Midway News - Personals and Comments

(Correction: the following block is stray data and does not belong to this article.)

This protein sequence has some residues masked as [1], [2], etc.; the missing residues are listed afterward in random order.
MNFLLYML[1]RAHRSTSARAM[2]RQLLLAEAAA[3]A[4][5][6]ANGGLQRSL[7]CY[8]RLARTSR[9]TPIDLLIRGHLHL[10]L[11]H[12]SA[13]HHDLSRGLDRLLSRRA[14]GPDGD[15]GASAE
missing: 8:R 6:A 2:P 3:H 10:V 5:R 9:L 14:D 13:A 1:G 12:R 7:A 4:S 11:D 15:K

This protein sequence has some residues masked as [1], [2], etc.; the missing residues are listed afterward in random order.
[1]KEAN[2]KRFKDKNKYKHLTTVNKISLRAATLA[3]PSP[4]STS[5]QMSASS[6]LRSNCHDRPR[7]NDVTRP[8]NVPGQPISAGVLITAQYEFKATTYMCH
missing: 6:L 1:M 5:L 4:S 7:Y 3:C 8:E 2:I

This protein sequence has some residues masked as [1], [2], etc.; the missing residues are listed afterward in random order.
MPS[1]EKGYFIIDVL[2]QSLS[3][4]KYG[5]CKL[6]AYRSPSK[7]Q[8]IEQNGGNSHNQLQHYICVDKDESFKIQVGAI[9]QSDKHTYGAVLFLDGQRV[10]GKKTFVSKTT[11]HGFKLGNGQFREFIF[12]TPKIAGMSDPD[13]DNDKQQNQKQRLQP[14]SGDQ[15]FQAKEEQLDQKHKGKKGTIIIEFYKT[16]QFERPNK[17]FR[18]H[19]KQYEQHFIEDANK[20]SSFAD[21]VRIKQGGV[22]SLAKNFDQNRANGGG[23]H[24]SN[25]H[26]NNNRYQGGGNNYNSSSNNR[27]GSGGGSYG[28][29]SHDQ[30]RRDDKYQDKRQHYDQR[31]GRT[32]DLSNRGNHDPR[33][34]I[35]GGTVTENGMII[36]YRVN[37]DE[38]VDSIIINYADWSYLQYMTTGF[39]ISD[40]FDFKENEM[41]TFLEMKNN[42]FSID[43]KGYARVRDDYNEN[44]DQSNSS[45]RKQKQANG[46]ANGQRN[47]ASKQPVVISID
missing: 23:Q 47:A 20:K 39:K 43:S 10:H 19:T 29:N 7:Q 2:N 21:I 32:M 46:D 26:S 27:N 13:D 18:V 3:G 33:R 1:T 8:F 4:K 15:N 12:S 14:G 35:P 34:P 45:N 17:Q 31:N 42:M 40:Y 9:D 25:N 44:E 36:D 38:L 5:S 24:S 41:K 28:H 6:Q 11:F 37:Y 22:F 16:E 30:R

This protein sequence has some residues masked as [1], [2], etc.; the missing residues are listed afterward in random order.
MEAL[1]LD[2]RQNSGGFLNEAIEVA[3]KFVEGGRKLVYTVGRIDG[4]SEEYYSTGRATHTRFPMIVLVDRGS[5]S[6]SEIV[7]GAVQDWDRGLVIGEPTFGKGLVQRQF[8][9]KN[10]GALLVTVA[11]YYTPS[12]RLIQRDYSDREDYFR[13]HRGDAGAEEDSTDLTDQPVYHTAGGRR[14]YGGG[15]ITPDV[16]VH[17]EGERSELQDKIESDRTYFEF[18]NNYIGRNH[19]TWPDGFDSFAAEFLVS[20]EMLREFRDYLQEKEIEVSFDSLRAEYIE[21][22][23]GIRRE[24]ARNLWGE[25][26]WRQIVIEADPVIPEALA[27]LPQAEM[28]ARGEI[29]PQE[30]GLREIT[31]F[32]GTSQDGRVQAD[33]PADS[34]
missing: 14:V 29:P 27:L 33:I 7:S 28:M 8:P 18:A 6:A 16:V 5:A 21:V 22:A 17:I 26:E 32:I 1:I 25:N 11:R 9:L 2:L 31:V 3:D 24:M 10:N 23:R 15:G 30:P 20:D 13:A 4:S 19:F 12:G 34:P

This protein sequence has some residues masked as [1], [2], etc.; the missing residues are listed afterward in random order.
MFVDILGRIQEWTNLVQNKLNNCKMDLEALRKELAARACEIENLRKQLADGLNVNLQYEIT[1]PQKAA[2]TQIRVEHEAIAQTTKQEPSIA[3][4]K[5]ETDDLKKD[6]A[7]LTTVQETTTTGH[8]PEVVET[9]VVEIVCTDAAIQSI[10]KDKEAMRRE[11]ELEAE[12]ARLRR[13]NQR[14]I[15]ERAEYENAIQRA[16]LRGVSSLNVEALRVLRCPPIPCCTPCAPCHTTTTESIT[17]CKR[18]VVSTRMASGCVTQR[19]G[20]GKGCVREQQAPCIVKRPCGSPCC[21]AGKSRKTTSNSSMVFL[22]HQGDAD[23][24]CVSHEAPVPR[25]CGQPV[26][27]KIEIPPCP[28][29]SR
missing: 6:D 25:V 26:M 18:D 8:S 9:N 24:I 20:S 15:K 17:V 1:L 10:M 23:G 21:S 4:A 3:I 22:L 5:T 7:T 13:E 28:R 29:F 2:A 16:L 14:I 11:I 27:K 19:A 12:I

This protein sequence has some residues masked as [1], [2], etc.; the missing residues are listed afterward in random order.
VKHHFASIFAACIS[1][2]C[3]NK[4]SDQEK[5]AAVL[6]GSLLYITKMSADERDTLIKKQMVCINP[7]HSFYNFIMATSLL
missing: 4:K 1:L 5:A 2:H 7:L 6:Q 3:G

The Midway Blessing Box, which is for the needy in the community. is now filled with non-perishable food and personal care items. It is located in the breezeway of the Midway Christian Church. The golden rule for the Blessing box use is "Take What You Need; Give What You Can." Speaking of blessings, the speed bumps on Stephens Street are gone. Now, some Midway residents consider that a blessing, others not so much. Unless you want to be blessed with a speeding ticket, obey the speed limit signs in that area. The speed limit is 25 miles per hour and will be strictly enforced. All the hub caps, mufflers, catalytic converters, and other car parts that have been collecting on the side of the road during the speed bump era have been picked through and the area is clean. Now you'll have to go back to getting your car parts from Amazon or J.C. Whitney. ... If you have been downtown lately, chances are you have seen the large pumpkin vines that are growing in the gathering area. After growing four miles of vines, pumpkins are beginning to appear. Every day, visitors and Midwegians make their way down the tracks to check out what's going on at the little green fenced off area. ... I find it amusing how mindsets change over time. I was once again sorting through my boxes of Midway stuff when I found a copy of some articles from the Midway Clipper dated 1916 (right after half a block of Midway had burnt down just two years before). The main article that someone had circled was about the opening of the Amusu Theater; however, it was the article next to it that really caught my attention - "Oil Refinery in Midway?" Can you imagine how that headline would be received today (remember there were people that thought a stockyard would be bad)? It seems that a group in Midway once made a big push to bring a newly incorporated $100,000 oil refinery to Midway. The refinery would be processing the oil from the Irvine oil fields. To encourage the company officer to choose Midway, the group from Midway made a list of reasons why Midway would be a good choice. They explained there are many reasons why they should select Midway. The first reason that is still in use today is that Midway is centrally located. It has an abundance of water. (Midway had its own water and processing plant back then). Because of the location, the L&N, C&O and the Southern Railways ran through Midway, and they added that the three railways were the greatest railroads in America (if President Trump had been alive then, I would have sworn that he put that line in there). Of course, the city would exempt the corporation from taxation for a long time (not sure why they would do that as the city didn't have profit or occupational taxes. How was the city going to make money from this company?). Then they went on to say that the tax rates in Midway were lower than any of the surrounding towns (well, it's not like that would be a big plus if they were already going to be exempt from taxation for a long time). The letter went on to say that the Melick Refining Company would be making a terrible mistake if they failed to investigate the many advantages of locating in Midway. We do not mean to knock on any other city, but chances are if the company locates to a large city, there will be continual lawsuits and damage claims because of the smoke nuisance or pollution of streams etc. It went on to say that Midway folks would be too proud of her industry and manufacturing concerns to take unfair advantage of the company (I guess Midway folk would just have to inhale the smoke, wash the grit of their cars, and eat oily fish that they catch in the streams and like it). The letter summed up with . "if Midway could combine the refinery business with their large distillery, phosphate mines, and Starks Manufacturing Company, it would make a creditable showing in making Midway a large city that could give employment to many of the boys and girls that are going to large cities." Just think: Midway could have been in the oil business if that company had located in Midway. ... I once asked my Irish grandmother how I got my name, John. She explained I was named after my great-great-great-grandfather, my great-great-grandfather, my great-grandfather, and my father. I then asked her if everyone was named like that, and she said a lot of times kids are named after someone in the family. However, your fifth cousin, Paddy O'Doul, on your father's side, named his kids after the days they were born. I asked, "You mean Monday, Tuesday.?" She interrupted: "No, Johnny Boy, when he had a son born on St. George's Day, your cousin named him George, his daughter was born on Valentine's Day and he named her Valentine." "Mammaw I thought Paddy had three kids, a girl and two boys." "You're right Johnny Boy, the third child was named Pancake."